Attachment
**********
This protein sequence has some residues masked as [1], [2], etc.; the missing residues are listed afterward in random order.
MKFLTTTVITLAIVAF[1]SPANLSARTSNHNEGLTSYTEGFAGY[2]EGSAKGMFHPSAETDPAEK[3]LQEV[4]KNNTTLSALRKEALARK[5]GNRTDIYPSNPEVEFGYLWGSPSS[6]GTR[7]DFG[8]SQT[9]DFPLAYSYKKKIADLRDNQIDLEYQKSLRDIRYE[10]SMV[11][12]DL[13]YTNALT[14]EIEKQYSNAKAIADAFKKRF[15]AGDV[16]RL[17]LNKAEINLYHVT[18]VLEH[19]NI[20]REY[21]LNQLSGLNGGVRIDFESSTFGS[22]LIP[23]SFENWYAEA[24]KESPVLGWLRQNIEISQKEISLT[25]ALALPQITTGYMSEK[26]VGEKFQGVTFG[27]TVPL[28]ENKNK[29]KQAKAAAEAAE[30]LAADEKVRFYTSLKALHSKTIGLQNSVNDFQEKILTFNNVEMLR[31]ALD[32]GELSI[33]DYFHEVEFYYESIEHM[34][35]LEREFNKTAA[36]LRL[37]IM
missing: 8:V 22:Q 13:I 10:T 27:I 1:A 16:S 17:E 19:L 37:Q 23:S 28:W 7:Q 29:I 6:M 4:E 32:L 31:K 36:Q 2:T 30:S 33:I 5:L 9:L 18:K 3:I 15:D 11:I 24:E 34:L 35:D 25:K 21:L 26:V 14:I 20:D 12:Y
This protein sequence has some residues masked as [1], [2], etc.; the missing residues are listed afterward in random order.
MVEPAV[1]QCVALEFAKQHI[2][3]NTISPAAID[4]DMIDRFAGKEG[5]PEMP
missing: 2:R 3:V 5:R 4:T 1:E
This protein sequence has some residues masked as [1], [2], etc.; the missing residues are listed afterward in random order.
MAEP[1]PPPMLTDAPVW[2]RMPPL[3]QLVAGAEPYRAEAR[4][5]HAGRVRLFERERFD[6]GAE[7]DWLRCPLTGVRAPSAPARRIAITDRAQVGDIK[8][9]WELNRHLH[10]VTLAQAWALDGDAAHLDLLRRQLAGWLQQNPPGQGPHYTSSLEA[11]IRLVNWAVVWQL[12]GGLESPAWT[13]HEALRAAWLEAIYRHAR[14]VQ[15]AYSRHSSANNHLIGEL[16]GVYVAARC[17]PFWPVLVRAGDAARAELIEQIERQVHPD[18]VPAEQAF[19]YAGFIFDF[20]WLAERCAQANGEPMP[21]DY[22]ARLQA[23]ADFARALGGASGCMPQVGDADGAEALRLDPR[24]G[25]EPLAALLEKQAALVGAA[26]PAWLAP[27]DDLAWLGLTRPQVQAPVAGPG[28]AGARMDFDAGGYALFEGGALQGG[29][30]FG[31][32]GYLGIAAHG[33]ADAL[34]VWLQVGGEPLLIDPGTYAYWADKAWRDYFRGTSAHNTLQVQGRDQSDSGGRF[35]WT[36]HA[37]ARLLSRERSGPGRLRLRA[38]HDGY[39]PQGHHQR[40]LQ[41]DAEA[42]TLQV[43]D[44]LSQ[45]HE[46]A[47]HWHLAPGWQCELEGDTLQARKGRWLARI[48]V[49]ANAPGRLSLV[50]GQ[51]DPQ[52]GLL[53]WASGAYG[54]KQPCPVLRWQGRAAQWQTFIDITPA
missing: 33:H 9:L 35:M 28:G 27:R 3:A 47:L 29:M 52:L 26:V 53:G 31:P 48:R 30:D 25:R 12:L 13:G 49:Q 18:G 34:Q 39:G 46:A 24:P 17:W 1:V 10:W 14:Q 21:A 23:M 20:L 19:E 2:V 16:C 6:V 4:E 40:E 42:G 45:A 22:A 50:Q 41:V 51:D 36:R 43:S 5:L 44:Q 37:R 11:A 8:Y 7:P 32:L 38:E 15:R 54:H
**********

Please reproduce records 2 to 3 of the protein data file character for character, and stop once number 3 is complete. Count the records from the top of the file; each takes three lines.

This protein sequence has some residues masked as [1], [2], etc.; the missing residues are listed afterward in random order.
MVEPAV[1]QCVALEFAKQHI[2][3]NTISPAAID[4]DMIDRFAGKEG[5]PEMP
missing: 2:R 3:V 5:R 4:T 1:E
This protein sequence has some residues masked as [1], [2], etc.; the missing residues are listed afterward in random order.
MAEP[1]PPPMLTDAPVW[2]RMPPL[3]QLVAGAEPYRAEAR[4][5]HAGRVRLFERERFD[6]GAE[7]DWLRCPLTGVRAPSAPARRIAITDRAQVGDIK[8][9]WELNRHLH[10]VTLAQAWALDGDAAHLDLLRRQLAGWLQQNPPGQGPHYTSSLEA[11]IRLVNWAVVWQL[12]GGLESPAWT[13]HEALRAAWLEAIYRHAR[14]VQ[15]AYSRHSSANNHLIGEL[16]GVYVAARC[17]PFWPVLVRAGDAARAELIEQIERQVHPD[18]VPAEQAF[19]YAGFIFDF[20]WLAERCAQANGEPMP[21]DY[22]ARLQA[23]ADFARALGGASGCMPQVGDADGAEALRLDPR[24]G[25]EPLAALLEKQAALVGAA[26]PAWLAP[27]DDLAWLGLTRPQVQAPVAGPG[28]AGARMDFDAGGYALFEGGALQGG[29][30]FG[31][32]GYLGIAAHG[33]ADAL[34]VWLQVGGEPLLIDPGTYAYWADKAWRDYFRGTSAHNTLQVQGRDQSDSGGRF[35]WT[36]HA[37]ARLLSRERSGPGRLRLRA[38]HDGY[39]PQGHHQR[40]LQ[41]DAEA[42]TLQV[43]D[44]LSQ[45]HE[46]A[47]HWHLAPGWQCELEGDTLQARKGRWLARI[48]V[49]ANAPGRLSLV[50]GQ[51]DPQ[52]GLL[53]WASGAYG[54]KQPCPVLRWQGRAAQWQTFIDITPA
missing: 33:H 9:L 35:M 28:G 27:R 3:A 47:L 29:M 52:L 26:V 53:G 31:P 48:R 30:D 25:R 12:L 13:G 49:Q 18:G 34:Q 39:G 46:A 24:P 17:W 1:V 10:W 14:Q 21:A 23:M 20:L 19:E 2:V 16:C 6:V 4:E 40:E 42:G 45:A 22:A 50:Q 41:V 51:D 36:R 43:S 5:L 44:Q 37:R 11:A 8:Y 7:P 32:L 38:E 15:R 54:H